One thing I did know, judging from the urgency in her voice, was that she wanted an explanation fast. So I tried:

“I got the recipe from my friend who told me I could use it for the newspaper.” This sounded pretty lame even to my ears. “And besides, it’s not the exact same recipe.” I finished with a little more confidence.

But the caller was still unsatisfied, claiming I’d “stolen” a family recipe that goes back generations.

This took place over two decades ago, at the beginning of my writing career and shook me up so thoroughly, I planned to quit writing recipes, cold turkey. But before I did, I asked a friend if she had an idea of how to get around this problem.

“Of course!” she answered brightly. “All you need to do from now on is find out whose recipe it was originally, before you publish it. Then your problems will be over!”

Sure! So instead of making, baking and writing recipes, I’ll be busy phoning, looking and finding who created each one… No prob! From my friend to her neighbor to her cousin who’ll send me to her sister, her neighbor, etc., etc., until I’ll have the honor of getting to know all the extended family, including their friends and neighbors from present and past.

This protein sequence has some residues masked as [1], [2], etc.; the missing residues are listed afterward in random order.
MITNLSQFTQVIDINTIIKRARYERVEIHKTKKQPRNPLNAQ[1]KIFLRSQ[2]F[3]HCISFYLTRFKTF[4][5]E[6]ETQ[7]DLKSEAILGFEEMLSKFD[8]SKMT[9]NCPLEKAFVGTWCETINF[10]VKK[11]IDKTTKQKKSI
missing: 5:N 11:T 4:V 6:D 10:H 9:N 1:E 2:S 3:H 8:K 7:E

Hmmm… never knew history could be so interesting…

But as you can see, I’ve decided to continue publishing recipes nonetheless and in the meantime I managed to change this history hysteria into something hysterical.

Now that’s a lesson to learn!

Now for the Q&A’s:

Q: The day before I saw your hot pepper story, the same thing happened to me! But there was no ice around for me to suck on. What could’ve I done instead?

A. I’ve heard recently that sprinkling salt on your tongue can be helpful in neutralizing the heat. It’s definitely worth a try!

 

Q. Why is it that whenever I make kokosh cake, the “kokosh” oozes out leaving the cake filling-less?

A. Firstly, make sure to fold in both ends of chocolate-filled dough before you roll up your kokosh cake. Another good idea is to bake each roll in a Bundt pan, seam side down. This way, even if the filling oozes out somewhat, it’ll stick to the cake.